John Lewis, currently a U.S. Representative for Georgia’s 5th congressional district, was 23 at the time of the March on Washington and the youngest speaker to come to the podium. He represented the Student Non-violent Coordinating Committee as its chairman and was one of the original “big six” organizers of the march. An excerpt is below.
“To those who have said, “Be patient and wait,” we must say that we cannot be patient. We do not want our freedom gradually but we want to be free now. We are tired. We are tired of being beat by policemen. We are tired of seeing our people locked up in jail over and over again, and then you holler ‘Be patient.’ How long can we be patient? We want our freedom and we want it now.”
For a full transcript and audio, visit Open Vault.
Walter P. Reuther, the UAW president, was no stranger to the era’s civil rights rallies. He’d accompanied Martin Luther King Jr. to events including one in Alabama where the crowd was doused by the police with fire hoses and King was placed in jail. After the demonstration, Reuther bailed him out.
Many civil rights mobilizers were labor activists and the UAW let planners for the March on Washington work out of its union halls and even paid for the event’s sound system. Below is an excerpt from Reuther’s remarks.
“I am for civil rights, as a matter of human decency, as a matter of common morality. But I am also for civil rights because I believe that freedom is an indivisible value that no one can be free unto himself. And when Bull Connor with his police dogs and fire hoses destroys freedom in Birmingham, he is destroying my freedom in Detroit. And let us keep in mind, since we are the strongest of the free nations of the world, since you cannot make your freedom secure, accepting as we make freedom universal, so all may enjoy its blessings, let us understand that we cannot defend freedom in Berlin, so long as we deny freedom in Birmingham.”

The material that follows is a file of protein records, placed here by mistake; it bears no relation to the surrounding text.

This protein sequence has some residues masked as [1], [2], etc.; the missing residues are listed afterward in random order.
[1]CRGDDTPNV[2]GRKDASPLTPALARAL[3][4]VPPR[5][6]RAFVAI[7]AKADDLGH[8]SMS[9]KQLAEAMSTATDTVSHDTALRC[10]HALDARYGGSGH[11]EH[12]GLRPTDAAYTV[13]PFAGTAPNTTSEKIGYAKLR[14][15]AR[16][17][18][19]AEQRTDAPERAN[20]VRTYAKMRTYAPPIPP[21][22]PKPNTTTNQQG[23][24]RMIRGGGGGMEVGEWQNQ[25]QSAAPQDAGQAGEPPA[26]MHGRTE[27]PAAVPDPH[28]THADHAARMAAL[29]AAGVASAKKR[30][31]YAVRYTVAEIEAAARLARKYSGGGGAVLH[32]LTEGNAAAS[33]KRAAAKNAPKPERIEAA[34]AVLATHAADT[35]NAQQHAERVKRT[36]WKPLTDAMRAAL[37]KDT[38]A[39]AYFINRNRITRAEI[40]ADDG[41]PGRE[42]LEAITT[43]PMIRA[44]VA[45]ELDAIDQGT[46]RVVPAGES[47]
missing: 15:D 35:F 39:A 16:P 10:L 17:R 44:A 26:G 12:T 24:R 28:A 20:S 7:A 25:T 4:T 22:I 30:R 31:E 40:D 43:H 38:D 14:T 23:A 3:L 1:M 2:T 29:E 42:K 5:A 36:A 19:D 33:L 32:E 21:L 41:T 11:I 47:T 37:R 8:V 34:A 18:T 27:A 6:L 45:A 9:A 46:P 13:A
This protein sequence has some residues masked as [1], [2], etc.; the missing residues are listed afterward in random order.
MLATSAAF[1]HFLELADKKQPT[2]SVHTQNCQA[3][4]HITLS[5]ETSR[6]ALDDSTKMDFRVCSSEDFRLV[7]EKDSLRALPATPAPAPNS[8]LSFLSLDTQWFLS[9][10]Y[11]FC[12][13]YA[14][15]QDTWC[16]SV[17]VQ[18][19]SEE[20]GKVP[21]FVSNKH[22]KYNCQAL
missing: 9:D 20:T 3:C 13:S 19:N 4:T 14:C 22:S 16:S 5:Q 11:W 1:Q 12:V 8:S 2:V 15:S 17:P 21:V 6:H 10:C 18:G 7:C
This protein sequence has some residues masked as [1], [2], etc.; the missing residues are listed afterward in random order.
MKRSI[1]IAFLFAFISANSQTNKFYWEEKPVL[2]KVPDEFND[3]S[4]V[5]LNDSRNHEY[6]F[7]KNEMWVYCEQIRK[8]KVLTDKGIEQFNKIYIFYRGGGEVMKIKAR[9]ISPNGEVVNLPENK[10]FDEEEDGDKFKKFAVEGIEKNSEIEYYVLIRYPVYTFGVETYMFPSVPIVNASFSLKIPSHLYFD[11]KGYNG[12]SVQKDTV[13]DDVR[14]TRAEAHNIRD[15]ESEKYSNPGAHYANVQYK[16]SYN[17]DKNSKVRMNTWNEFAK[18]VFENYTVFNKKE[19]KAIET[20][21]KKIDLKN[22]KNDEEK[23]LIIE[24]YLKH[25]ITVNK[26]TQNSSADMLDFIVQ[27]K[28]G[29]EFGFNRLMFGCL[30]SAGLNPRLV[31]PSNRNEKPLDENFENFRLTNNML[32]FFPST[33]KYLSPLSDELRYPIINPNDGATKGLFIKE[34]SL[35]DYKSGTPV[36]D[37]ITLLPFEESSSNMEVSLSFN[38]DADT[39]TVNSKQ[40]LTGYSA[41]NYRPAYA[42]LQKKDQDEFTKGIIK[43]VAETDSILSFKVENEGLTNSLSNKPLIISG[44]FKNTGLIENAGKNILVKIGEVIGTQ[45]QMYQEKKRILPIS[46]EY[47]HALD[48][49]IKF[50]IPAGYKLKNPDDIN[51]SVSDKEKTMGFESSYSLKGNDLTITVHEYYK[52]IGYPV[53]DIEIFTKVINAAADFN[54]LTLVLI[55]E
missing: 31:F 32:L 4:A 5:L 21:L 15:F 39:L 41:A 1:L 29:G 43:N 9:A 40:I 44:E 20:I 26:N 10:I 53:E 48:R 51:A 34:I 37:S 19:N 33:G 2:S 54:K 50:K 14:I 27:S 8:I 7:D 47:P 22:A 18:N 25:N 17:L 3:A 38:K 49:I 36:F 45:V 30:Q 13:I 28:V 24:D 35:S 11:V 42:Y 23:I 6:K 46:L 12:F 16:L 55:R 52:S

For a full transcript and audio, visit Open Vault.
James Farmer was a prominent activist who organized the first 1961 Freedom Ride for desegregation and founded the Committee for Racial Equality. Like many protesters, Farmer was often arrested for his activist work and could not attend the March on Washington because he had been imprisoned for “disturbing the peace” in Plaquemine, La. In his absence, Floyd McKissick, the National Chairman of the Congress on Racial Equality, read Farmer’s prepared remarks. An excerpt is below.
“By marching on Washington, your trampin’ feet have spoken the message, the message of our struggle in Louisiana. You have given notice of the struggles of our people in Mississippi and Alabama too, and in California, and in New York, and Chicago, and in Brooklyn. You have come from all over the nation, and in one mighty voice, you have spoken to the nation.
You have also spoken to the world. You have said to the world by your presence here, as our successful direct action in numberless citizens has said that in the age of thermal nuclear bombs, violence is outmoded to the solution of the problems of men.”
A full transcript can be found in the archives at The King Center.
Singers Bob Dylan and Joan Baez were both prominent in the Civil Rights movement and performed a number of folk songs at the march. As a solo, Dylan performed his then unreleased Only a Pawn in Their Game, about the assassination of activist Medgar Evans.
Below is an excerpt from “Keep Your Eyes on the Prize,” performed by Baez and Dylan with its songwriter, Len Chandler.
“Got my hand on the freedom plow
Wouldn’t take nothing for my journey now
Keep your eyes on the prize
Watch the performance on this compilation video at the 16:30 mark.
Mahalia Jackson was considered the greatest gospel singer in the world in her time. She was active in the civil rights movement performing at events that served as percursors to the March on Washington, including the Prayer Pilgrimage for Freedom in 1957 where the above photo was taken. She addressed the crowd at the March on Washington with two songs, “I’ve Been ‘Buked, and I’ve Been Scorned” and “How I Got Over,” an excerpt of which is below.
“Coming from the north, south, east, and west
On their way to a land of rest
Lord, we gonna join the heavenly choir